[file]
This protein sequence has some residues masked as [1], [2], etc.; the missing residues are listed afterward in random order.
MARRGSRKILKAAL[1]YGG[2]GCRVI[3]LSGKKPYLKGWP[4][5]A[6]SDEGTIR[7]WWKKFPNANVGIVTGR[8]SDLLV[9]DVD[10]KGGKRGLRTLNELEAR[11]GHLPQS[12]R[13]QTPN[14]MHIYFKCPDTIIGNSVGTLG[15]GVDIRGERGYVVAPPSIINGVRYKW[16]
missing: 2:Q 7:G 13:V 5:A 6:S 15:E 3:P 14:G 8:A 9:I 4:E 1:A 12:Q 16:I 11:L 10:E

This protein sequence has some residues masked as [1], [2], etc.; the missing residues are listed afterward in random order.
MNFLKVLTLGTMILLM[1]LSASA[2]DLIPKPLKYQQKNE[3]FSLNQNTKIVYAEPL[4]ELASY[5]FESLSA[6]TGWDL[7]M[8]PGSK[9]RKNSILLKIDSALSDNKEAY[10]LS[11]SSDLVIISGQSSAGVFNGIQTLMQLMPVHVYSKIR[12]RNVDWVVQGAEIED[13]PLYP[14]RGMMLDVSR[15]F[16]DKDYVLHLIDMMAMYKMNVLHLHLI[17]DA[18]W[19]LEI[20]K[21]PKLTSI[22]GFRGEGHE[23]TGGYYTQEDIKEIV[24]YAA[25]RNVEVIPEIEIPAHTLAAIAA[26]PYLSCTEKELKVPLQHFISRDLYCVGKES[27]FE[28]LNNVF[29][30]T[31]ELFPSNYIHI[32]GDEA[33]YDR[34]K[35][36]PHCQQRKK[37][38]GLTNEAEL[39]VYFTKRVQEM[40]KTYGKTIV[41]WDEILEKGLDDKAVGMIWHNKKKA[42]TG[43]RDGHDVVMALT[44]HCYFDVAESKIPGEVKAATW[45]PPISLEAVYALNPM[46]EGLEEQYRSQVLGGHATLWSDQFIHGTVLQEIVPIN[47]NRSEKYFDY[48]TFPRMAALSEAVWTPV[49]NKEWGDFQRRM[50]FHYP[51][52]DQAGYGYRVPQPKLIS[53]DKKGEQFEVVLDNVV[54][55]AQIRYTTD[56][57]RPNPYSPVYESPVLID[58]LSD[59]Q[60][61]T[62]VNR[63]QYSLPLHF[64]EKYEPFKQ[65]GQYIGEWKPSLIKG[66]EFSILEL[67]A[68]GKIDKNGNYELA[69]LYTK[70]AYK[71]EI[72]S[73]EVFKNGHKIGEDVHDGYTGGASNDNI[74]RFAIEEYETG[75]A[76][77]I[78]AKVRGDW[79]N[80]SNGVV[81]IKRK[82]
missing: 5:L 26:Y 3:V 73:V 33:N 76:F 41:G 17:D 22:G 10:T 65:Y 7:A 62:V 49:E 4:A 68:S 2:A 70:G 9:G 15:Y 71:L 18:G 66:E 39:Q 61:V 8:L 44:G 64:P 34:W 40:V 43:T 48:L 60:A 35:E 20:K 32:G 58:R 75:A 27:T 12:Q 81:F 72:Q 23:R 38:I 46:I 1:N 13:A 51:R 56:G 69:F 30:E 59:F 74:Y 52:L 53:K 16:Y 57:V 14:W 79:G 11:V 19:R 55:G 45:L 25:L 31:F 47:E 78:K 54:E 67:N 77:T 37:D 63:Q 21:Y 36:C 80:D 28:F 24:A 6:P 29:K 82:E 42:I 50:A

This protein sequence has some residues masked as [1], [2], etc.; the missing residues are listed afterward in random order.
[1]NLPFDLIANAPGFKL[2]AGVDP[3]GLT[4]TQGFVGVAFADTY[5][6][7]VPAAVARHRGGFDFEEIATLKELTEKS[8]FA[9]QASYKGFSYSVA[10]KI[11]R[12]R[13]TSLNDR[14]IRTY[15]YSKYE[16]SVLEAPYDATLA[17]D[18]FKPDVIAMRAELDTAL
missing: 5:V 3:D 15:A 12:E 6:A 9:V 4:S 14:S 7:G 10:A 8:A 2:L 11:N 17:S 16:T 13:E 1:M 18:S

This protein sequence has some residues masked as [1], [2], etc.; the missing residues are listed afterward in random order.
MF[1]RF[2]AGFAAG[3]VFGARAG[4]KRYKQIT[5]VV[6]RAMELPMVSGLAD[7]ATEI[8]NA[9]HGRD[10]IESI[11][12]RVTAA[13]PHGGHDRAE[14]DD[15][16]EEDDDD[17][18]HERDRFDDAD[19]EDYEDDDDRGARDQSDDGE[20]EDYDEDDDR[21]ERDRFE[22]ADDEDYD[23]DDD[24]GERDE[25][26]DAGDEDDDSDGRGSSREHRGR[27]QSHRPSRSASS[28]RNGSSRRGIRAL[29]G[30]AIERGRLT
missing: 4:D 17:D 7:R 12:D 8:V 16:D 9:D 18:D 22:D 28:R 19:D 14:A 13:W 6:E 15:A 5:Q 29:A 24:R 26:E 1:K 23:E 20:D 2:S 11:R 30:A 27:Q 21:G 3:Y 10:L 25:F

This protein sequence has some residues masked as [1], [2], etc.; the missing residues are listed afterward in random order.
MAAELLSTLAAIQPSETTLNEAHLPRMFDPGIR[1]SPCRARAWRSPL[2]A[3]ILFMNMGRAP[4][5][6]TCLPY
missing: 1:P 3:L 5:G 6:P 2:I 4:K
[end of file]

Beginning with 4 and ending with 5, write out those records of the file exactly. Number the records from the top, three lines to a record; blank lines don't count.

This protein sequence has some residues masked as [1], [2], etc.; the missing residues are listed afterward in random order.
MF[1]RF[2]AGFAAG[3]VFGARAG[4]KRYKQIT[5]VV[6]RAMELPMVSGLAD[7]ATEI[8]NA[9]HGRD[10]IESI[11][12]RVTAA[13]PHGGHDRAE[14]DD[15][16]EEDDDD[17][18]HERDRFDDAD[19]EDYEDDDDRGARDQSDDGE[20]EDYDEDDDR[21]ERDRFE[22]ADDEDYD[23]DDD[24]GERDE[25][26]DAGDEDDDSDGRGSSREHRGR[27]QSHRPSRSASS[28]RNGSSRRGIRAL[29]G[30]AIERGRLT
missing: 4:D 17:D 7:R 12:D 8:V 16:D 9:D 18:D 22:D 28:R 19:D 14:A 13:W 6:E 15:A 5:Q 29:A 24:R 26:E 1:K 23:E 20:D 2:S 11:R 30:A 27:Q 21:G 3:Y 10:L 25:F

This protein sequence has some residues masked as [1], [2], etc.; the missing residues are listed afterward in random order.
MAAELLSTLAAIQPSETTLNEAHLPRMFDPGIR[1]SPCRARAWRSPL[2]A[3]ILFMNMGRAP[4][5][6]TCLPY
missing: 1:P 3:L 5:G 6:P 2:I 4:K